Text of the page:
06252016Sat
Last updateFri, 24 Jun 2016 5pm

News

LASD trustee submits resignation

Los Altos School District Trustee Tammy Logan announced at the June 13 board meeting her intention to resign from the board.

Logan, who has served on the board for six years, cited personal reasons for her departure and added that she is resigning...

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Schools

Kick, Lead, and Dream marks 10 years of inspiring youth

Kick, Lead, and Dream marks 10 years of inspiring youth


Megan V. Winslow/Town Crier
Campers at the Kick, Lead, and Dream summer camp pile on their coach, bottom, in green shirt. The relationships among campers and their coaches is a special element of the camp, which encourages positivity, leadership and...

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Community

Free summer concerts on tap Thursdays in Los Altos, Mtn. View

Free summer concerts on tap Thursdays in Los Altos, Mtn. View


Courtesy of the Peelers’ Facebook page
The Peelers, shown here in action, have the distinction of being scheduled to play at both the Los Altos and Mountain View summer concert series.

The warm air will be crackling with the sounds of live music...

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Comment

Letters to the Editor

Land purchase is best option for school district

The Los Altos School District Board of Trustees made a decision to pursue the purchase of an additional school site at its June 13 board meeting.

While we are excited about the possibilities for an ...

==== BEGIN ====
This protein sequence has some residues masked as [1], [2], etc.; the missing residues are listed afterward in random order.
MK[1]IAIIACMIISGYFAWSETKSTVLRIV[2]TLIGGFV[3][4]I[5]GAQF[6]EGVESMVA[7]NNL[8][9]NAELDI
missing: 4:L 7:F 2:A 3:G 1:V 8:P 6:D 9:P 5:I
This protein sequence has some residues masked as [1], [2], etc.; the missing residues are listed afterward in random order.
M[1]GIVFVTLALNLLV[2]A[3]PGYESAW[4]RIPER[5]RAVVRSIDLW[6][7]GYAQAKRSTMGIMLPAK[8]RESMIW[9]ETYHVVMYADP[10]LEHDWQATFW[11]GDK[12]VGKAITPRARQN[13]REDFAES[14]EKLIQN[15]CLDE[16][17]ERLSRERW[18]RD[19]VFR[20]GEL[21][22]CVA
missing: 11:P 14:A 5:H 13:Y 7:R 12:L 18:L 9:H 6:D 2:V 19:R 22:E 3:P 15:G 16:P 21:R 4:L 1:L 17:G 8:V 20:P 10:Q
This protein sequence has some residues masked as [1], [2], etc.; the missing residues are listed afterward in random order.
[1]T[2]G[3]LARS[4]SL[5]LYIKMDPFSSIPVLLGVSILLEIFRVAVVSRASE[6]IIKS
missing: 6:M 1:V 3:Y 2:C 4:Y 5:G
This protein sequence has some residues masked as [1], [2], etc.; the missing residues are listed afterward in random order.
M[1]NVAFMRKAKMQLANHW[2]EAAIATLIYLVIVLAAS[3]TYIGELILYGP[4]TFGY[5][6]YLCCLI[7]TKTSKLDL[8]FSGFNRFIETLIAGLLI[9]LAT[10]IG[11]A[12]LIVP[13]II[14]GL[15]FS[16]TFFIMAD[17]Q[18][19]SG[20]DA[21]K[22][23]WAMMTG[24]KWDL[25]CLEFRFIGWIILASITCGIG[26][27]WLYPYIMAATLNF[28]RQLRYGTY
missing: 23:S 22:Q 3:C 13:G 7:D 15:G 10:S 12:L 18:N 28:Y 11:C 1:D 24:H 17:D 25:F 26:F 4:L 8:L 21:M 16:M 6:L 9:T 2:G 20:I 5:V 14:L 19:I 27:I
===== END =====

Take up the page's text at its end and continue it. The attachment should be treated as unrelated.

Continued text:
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Business

Beauty for the boardroom: Los Altos startup styles for work, after hours

Beauty for the boardroom: Los Altos startup styles for work, after hours


Courtesy of BFab
The Los Altos-based BFab app builds on Silicon Valley singularities to style everything from participants in an Indian wedding, above, to business leaders going on camera.

Los Altos resident Sharon Cimring met business partner Margo...

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People

DR. BILL B. MAY

DR. BILL B. MAY

September 2, 1935 – June 6, 2016 Los Altos Hills 

Bill Bruce May, beloved husband, father, and grandfather, passed away peacefully at age 80 on June 6th, 2016, with his family at his side. He was born in Sturgis, South Dakota to parents John ...

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News

LASD trustee submits resignation

Los Altos School District Trustee Tammy Logan announced at the June 13 board meeting her intention to resign from the board.

Logan, who has served on the board for six years, cited personal reasons for her departure and added that she is resigning at this time so that voters in November can selec...

Readmore

Business

Beauty for the boardroom: Los Altos startup styles for work, after hours

Beauty for the boardroom: Los Altos startup styles for work, after hours

Courtesy of BFab
The Los Altos-based BFab app builds on Silicon Valley singularities to style everything from participants in an Indian wedding, above, to business leaders going on camera.

Los Altos resident Sharon Cimring met business partner Margo Myers through their teenage daughters. Cimring ha...

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Sports

Hills golfer wins division at Lemoore Junior Open

Sophie Siminoff of Los Altos Hills won the girls 15-18 title and finished second overall at the Kyle Simonson-Lemoore Junior Open last week.

The 16-year-old beat Clovis’ Morgan Polley by three strokes at the two-day tournament, held June 13 and 14 at Lemoore Golf Course.